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Making the most of recent advances in groundwater modelling & Darcy Lecture

Date:
19 September 2019
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Event type:
Conference
Organised by:
Groundwater Modellers’ Forum, Hydrogeological Group
Venue:
University of Birmingham's Edgbaston Park Hotel & Conference Centre
Event status:
EVENT OPEN

A Joint Conference by the Groundwater Modellers' Forum and the Hydrogeological Group

Registration open at the Hydrogeological Group Event Page

Please visit the Groundwater Modellers Forum for more details

Making the Most of Advances in Groundwater Modelling

Groundwater modelling is changing rapidly. New modelling codes, uncertainty analysis, the ability to more closely represent geological detail and incorporate finer resolution are all changing how we build and use groundwater models for aquifer management and decision support.  This meeting will demonstrate the progress of these changes from the perspective of the hydrogeological community as a whole.  Critically, we will consider whether, as groundwater modellers, we are using these recent advances to improve our ability ti answer the key groundwater management questions. 

Modelling advances, design change and operating under uncertainty are interlinked topics.  The in-progress changes in our industry make this the ideal time for contemplating improvement in method.  This meeting will showcase a range of initial experience in these early days of the new modelling paradigm.  It is an opportunity to consider groundwater modelling from a different perspective and to discover the best and worst of these recent advances.  Hosted by the Groundwater Modellers' Forum, the meeting includes a range of recent experiences of new modelling advances.  Each talk demonstrating completed models from 2018-19, highlighting how they enhance hydrogeological assessments and their learning outcomes. 

In addition, this year we have the unique opportunity to hose the 2019 Darcy Lecture.  John Doherty runs the company Watermark Pty. in Australia and is an expert a the international forefront of decision support in uncertain groundwater systems.  He is also the develops of the widely applied PEST suite.  His message is very relevant, practical, and timely in this period of modeling change.  

As in previous years, the talks will be complimented by a Modellers' Fair which will further showcase recent advances in groundwater modelling.  The conference is geared towards the broader hydrogeological community, with less of an emphasis on technical development details.   

Darcy Lecture 2019

Many groundwater models are commissioned and built under the premise that real-world systems can be accurately simulated on a computer - especially if the simulator has been 'calibrated' against historical behaviour of that system.  This premise ignores the fact that natural processes are complex at every level, and that the properties of systems that host them are heterogeneous at every scale.  Models are, in fact, defective simulators of natural processes.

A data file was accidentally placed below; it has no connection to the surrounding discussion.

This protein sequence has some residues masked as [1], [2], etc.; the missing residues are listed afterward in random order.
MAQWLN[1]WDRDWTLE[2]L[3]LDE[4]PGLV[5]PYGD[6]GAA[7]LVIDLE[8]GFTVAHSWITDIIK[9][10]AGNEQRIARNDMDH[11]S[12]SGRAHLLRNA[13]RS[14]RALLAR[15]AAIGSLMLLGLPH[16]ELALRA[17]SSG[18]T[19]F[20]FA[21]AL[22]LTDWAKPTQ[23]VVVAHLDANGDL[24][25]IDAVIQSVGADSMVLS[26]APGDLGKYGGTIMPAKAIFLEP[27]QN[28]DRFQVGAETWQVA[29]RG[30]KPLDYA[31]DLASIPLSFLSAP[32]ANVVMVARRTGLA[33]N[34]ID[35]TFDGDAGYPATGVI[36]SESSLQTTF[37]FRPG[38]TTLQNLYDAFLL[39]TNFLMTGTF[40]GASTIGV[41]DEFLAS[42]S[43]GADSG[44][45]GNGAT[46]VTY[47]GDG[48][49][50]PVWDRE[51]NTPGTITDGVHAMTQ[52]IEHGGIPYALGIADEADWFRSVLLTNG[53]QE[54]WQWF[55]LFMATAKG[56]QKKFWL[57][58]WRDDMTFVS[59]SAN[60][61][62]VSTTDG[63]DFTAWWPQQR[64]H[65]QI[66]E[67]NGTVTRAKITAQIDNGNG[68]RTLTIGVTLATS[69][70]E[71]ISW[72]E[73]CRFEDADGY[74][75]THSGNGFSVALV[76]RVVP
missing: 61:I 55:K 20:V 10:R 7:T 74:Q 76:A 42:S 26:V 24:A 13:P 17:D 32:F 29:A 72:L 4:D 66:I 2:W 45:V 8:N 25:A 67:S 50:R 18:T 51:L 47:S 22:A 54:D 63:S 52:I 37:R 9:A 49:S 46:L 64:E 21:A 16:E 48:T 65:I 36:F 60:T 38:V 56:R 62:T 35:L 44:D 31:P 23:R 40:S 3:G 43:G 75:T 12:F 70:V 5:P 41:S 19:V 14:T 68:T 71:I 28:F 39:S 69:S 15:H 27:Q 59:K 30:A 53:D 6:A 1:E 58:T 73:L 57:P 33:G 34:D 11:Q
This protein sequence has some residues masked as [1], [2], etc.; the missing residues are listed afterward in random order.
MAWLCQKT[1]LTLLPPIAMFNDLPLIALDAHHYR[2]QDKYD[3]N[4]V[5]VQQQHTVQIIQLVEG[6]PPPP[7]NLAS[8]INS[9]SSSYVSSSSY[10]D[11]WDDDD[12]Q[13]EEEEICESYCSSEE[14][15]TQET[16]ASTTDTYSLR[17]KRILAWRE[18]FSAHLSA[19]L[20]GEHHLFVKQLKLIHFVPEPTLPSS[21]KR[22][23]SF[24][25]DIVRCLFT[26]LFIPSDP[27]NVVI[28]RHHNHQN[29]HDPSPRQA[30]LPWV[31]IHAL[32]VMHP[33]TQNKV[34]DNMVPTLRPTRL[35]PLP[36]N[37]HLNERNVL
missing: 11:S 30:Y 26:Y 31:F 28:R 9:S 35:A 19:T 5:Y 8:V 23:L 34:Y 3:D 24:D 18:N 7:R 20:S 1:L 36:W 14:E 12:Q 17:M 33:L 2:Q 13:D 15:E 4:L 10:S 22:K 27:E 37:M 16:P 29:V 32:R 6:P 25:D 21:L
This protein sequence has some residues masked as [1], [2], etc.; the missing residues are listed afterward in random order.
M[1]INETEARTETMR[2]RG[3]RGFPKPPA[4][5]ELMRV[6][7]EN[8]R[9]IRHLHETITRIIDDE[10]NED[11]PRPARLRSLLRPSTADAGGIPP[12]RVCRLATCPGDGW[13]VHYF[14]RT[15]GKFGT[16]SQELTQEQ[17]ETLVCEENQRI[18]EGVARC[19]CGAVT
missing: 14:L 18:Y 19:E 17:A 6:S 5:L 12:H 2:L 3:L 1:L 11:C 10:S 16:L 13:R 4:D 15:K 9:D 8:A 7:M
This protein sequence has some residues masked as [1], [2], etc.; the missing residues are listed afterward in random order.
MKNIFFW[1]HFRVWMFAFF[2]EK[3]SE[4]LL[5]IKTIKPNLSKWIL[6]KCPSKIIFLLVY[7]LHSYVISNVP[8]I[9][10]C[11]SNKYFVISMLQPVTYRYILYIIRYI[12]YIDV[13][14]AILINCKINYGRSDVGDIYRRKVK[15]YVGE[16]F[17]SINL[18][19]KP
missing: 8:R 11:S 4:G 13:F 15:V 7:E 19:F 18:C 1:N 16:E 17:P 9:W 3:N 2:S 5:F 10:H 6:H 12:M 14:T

The laws of uncertainty tell us that a model cannot tell us what will happen in the future.  It can only tell us what will NOT happen in the future.  The ability of a model to accomplish even this task is compromised by a myriad of imperfections that accompany all attempts to simulate natural systems, regardless of the superficial complexity with which a model is endowed.  This does not preclude the use of groundwater models in decision-support.  However, it does require smarter use of models than that which prevails at the present time.

It is argued that, as an industry, we need to lit our game as far as decision-support modelling is concerned.  We must learn to consider models as receptacles for environmental information rather than as simulators of environmental systems. At the same time, we must acknowledge the defective nature of models as simulators of natural processes, and refrain from deploying them in a way that assumes simulation integrity.  We must foster the development of modelling strategies that encapsulate prediction-specific complexity supported by complexity-enabling simplicity. 

Lastly, modellers must be educated in the mathematics and practice of  inversion uncertainty analysis, data processing, management optimisation, and other numerical methodologies so that they ca design and implement modelling strategies that process environmental data in the service of optimal environmental management.